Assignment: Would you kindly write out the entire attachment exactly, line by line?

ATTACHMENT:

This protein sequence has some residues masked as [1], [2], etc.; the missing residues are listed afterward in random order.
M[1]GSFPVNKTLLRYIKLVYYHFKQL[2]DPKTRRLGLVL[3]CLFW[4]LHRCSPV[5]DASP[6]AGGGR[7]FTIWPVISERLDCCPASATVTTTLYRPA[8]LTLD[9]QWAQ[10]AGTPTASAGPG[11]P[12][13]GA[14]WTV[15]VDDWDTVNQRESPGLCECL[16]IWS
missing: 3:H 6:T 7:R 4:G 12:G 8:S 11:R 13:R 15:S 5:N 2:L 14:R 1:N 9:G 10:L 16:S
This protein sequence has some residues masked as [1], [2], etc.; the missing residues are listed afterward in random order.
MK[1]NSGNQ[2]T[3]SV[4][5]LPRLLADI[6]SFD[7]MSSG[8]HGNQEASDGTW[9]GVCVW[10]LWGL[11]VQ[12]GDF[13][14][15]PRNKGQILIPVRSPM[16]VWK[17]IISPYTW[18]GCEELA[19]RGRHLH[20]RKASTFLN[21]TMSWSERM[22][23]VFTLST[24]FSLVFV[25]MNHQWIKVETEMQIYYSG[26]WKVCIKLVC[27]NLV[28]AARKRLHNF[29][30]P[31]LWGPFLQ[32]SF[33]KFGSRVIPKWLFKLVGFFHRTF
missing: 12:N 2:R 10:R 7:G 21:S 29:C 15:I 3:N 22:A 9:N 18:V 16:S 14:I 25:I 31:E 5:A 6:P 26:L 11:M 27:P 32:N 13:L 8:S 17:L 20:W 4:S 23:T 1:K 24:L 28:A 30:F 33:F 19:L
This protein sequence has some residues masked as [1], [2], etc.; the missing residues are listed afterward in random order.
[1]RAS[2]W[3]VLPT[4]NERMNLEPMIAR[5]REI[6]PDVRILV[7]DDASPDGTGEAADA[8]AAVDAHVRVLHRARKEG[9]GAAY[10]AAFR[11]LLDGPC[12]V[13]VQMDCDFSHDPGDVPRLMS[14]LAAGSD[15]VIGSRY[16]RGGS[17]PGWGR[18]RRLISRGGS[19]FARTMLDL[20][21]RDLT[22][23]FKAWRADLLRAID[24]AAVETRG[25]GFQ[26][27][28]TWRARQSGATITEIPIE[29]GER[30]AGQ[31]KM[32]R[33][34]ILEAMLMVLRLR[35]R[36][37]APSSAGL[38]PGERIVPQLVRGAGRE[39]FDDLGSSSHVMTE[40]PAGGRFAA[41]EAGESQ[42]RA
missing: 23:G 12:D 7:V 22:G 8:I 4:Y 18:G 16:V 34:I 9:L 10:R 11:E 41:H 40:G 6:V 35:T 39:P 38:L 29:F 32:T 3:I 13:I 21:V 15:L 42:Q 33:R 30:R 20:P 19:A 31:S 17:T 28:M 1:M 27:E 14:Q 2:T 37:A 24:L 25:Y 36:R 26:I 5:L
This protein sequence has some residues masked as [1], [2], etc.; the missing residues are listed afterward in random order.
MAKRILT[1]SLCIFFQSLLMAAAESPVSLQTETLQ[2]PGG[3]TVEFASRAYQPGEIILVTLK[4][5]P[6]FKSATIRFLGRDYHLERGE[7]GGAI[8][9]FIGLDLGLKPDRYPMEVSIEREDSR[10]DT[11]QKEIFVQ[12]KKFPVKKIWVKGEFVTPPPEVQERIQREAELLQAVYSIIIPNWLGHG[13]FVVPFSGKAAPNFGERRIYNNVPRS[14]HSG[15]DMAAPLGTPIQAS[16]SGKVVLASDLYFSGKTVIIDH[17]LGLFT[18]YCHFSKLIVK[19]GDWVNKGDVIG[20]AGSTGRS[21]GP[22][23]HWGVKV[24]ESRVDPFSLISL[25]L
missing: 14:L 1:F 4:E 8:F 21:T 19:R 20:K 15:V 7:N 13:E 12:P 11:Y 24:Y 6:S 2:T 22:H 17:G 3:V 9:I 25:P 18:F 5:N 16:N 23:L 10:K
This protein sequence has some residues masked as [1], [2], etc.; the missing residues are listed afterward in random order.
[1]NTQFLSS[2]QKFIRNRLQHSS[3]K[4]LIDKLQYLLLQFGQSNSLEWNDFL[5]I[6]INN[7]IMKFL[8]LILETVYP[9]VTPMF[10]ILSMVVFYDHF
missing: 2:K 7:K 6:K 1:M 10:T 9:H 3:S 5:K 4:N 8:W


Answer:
This protein sequence has some residues masked as [1], [2], etc.; the missing residues are listed afterward in random order.
M[1]GSFPVNKTLLRYIKLVYYHFKQL[2]DPKTRRLGLVL[3]CLFW[4]LHRCSPV[5]DASP[6]AGGGR[7]FTIWPVISERLDCCPASATVTTTLYRPA[8]LTLD[9]QWAQ[10]AGTPTASAGPG[11]P[12][13]GA[14]WTV[15]VDDWDTVNQRESPGLCECL[16]IWS
missing: 3:H 6:T 7:R 4:G 12:G 8:S 11:R 13:R 15:S 5:N 2:L 14:R 1:N 9:G 10:L 16:S
This protein sequence has some residues masked as [1], [2], etc.; the missing residues are listed afterward in random order.
MK[1]NSGNQ[2]T[3]SV[4][5]LPRLLADI[6]SFD[7]MSSG[8]HGNQEASDGTW[9]GVCVW[10]LWGL[11]VQ[12]GDF[13][14][15]PRNKGQILIPVRSPM[16]VWK[17]IISPYTW[18]GCEELA[19]RGRHLH[20]RKASTFLN[21]TMSWSERM[22][23]VFTLST[24]FSLVFV[25]MNHQWIKVETEMQIYYSG[26]WKVCIKLVC[27]NLV[28]AARKRLHNF[29][30]P[31]LWGPFLQ[32]SF[33]KFGSRVIPKWLFKLVGFFHRTF
missing: 12:N 2:R 10:R 7:G 21:S 29:C 15:I 3:N 22:A 9:N 18:V 16:S 14:I 25:I 31:E 5:A 6:P 26:L 11:M 27:P 32:N 13:L 8:S 17:L 20:W 4:S 23:T 1:K 24:L 28:A 30:F 33:F 19:L
This protein sequence has some residues masked as [1], [2], etc.; the missing residues are listed afterward in random order.
[1]RAS[2]W[3]VLPT[4]NERMNLEPMIAR[5]REI[6]PDVRILV[7]DDASPDGTGEAADA[8]AAVDAHVRVLHRARKEG[9]GAAY[10]AAFR[11]LLDGPC[12]V[13]VQMDCDFSHDPGDVPRLMS[14]LAAGSD[15]VIGSRY[16]RGGS[17]PGWGR[18]RRLISRGGS[19]FARTMLDL[20][21]RDLT[22][23]FKAWRADLLRAID[24]AAVETRG[25]GFQ[26][27][28]TWRARQSGATITEIPIE[29]GER[30]AGQ[31]KM[32]R[33][34]ILEAMLMVLRLR[35]R[36][37]APSSAGL[38]PGERIVPQLVRGAGRE[39]FDDLGSSSHVMTE[40]PAGGRFAA[41]EAGESQ[42]RA
missing: 23:G 12:D 7:V 22:G 8:I 4:Y 18:G 16:V 34:I 9:L 10:R 11:E 41:H 40:G 6:V 35:T 39:P 38:L 29:F 32:T 3:I 13:I 21:V 15:L 42:Q 33:R 30:R 20:P 19:A 31:S 17:T 28:M 1:M 27:E 14:Q 2:T 37:A 24:L 25:Y 36:R 26:I 5:L
This protein sequence has some residues masked as [1], [2], etc.; the missing residues are listed afterward in random order.
MAKRILT[1]SLCIFFQSLLMAAAESPVSLQTETLQ[2]PGG[3]TVEFASRAYQPGEIILVTLK[4][5]P[6]FKSATIRFLGRDYHLERGE[7]GGAI[8][9]FIGLDLGLKPDRYPMEVSIEREDSR[10]DT[11]QKEIFVQ[12]KKFPVKKIWVKGEFVTPPPEVQERIQREAELLQAVYSIIIPNWLGHG[13]FVVPFSGKAAPNFGERRIYNNVPRS[14]HSG[15]DMAAPLGTPIQAS[16]SGKVVLASDLYFSGKTVIIDH[17]LGLFT[18]YCHFSKLIVK[19]GDWVNKGDVIG[20]AGSTGRS[21]GP[22][23]HWGVKV[24]ESRVDPFSLISL[25]L
missing: 14:L 1:F 4:E 8:F 21:T 19:R 20:K 15:V 7:N 13:E 12:P 11:Y 24:Y 6:S 2:T 22:H 17:G 3:V 9:I 25:P 18:F 5:N 16:N 23:L 10:K
This protein sequence has some residues masked as [1], [2], etc.; the missing residues are listed afterward in random order.
[1]NTQFLSS[2]QKFIRNRLQHSS[3]K[4]LIDKLQYLLLQFGQSNSLEWNDFL[5]I[6]INN[7]IMKFL[8]LILETVYP[9]VTPMF[10]ILSMVVFYDHF
missing: 2:K 7:K 6:K 1:M 10:T 9:H 3:S 5:K 4:N 8:W